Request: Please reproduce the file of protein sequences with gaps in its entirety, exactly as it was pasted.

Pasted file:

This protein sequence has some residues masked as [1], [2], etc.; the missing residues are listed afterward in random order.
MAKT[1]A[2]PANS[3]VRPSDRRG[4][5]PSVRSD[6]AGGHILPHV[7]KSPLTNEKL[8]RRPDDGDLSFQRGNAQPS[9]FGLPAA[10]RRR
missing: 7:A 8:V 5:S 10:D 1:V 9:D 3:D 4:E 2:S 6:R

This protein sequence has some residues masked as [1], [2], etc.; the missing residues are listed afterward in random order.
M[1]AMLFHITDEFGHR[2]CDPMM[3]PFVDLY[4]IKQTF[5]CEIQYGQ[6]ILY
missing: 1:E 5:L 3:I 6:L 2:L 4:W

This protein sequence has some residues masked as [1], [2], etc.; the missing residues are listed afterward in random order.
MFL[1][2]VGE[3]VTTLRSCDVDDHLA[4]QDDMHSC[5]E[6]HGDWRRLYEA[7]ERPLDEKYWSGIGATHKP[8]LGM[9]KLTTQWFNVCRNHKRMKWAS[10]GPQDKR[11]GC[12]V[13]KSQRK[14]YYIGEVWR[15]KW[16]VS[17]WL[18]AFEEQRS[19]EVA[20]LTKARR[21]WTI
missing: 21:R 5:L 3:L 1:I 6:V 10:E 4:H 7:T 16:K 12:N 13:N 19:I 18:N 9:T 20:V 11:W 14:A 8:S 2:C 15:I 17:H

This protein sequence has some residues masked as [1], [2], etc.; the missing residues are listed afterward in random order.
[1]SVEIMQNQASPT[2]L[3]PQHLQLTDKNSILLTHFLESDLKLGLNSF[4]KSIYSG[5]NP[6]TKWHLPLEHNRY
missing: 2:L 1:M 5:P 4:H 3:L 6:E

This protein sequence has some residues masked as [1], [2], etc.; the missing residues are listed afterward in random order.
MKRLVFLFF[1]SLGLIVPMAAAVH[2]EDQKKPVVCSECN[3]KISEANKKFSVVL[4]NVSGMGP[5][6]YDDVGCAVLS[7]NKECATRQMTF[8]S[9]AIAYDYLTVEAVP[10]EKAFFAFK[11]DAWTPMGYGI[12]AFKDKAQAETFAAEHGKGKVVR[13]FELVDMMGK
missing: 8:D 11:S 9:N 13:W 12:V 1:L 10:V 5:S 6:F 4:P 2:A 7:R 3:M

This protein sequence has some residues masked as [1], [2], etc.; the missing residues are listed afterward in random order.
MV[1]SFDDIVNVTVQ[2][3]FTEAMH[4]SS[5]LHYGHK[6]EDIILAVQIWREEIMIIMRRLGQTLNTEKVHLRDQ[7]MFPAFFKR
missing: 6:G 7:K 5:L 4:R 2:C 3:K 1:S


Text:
This protein sequence has some residues masked as [1], [2], etc.; the missing residues are listed afterward in random order.
MAKT[1]A[2]PANS[3]VRPSDRRG[4][5]PSVRSD[6]AGGHILPHV[7]KSPLTNEKL[8]RRPDDGDLSFQRGNAQPS[9]FGLPAA[10]RRR
missing: 7:A 8:V 5:S 10:D 1:V 9:D 3:D 4:E 2:S 6:R

This protein sequence has some residues masked as [1], [2], etc.; the missing residues are listed afterward in random order.
M[1]AMLFHITDEFGHR[2]CDPMM[3]PFVDLY[4]IKQTF[5]CEIQYGQ[6]ILY
missing: 1:E 5:L 3:I 6:L 2:L 4:W

This protein sequence has some residues masked as [1], [2], etc.; the missing residues are listed afterward in random order.
MFL[1][2]VGE[3]VTTLRSCDVDDHLA[4]QDDMHSC[5]E[6]HGDWRRLYEA[7]ERPLDEKYWSGIGATHKP[8]LGM[9]KLTTQWFNVCRNHKRMKWAS[10]GPQDKR[11]GC[12]V[13]KSQRK[14]YYIGEVWR[15]KW[16]VS[17]WL[18]AFEEQRS[19]EVA[20]LTKARR[21]WTI
missing: 21:R 5:L 3:L 1:I 6:V 10:E 4:H 7:T 16:K 12:N 13:N 19:I 18:N 9:T 20:V 11:W 14:A 8:S 2:C 15:I 17:H

This protein sequence has some residues masked as [1], [2], etc.; the missing residues are listed afterward in random order.
[1]SVEIMQNQASPT[2]L[3]PQHLQLTDKNSILLTHFLESDLKLGLNSF[4]KSIYSG[5]NP[6]TKWHLPLEHNRY
missing: 2:L 1:M 5:P 4:H 3:L 6:E

This protein sequence has some residues masked as [1], [2], etc.; the missing residues are listed afterward in random order.
MKRLVFLFF[1]SLGLIVPMAAAVH[2]EDQKKPVVCSECN[3]KISEANKKFSVVL[4]NVSGMGP[5][6]YDDVGCAVLS[7]NKECATRQMTF[8]S[9]AIAYDYLTVEAVP[10]EKAFFAFK[11]DAWTPMGYGI[12]AFKDKAQAETFAAEHGKGKVVR[13]FELVDMMGK
missing: 8:D 11:S 9:N 13:W 12:V 1:L 10:V 5:S 6:F 4:P 2:A 7:R 3:M

This protein sequence has some residues masked as [1], [2], etc.; the missing residues are listed afterward in random order.
MV[1]SFDDIVNVTVQ[2][3]FTEAMH[4]SS[5]LHYGHK[6]EDIILAVQIWREEIMIIMRRLGQTLNTEKVHLRDQ[7]MFPAFFKR
missing: 6:G 7:K 5:L 4:R 2:C 3:K 1:S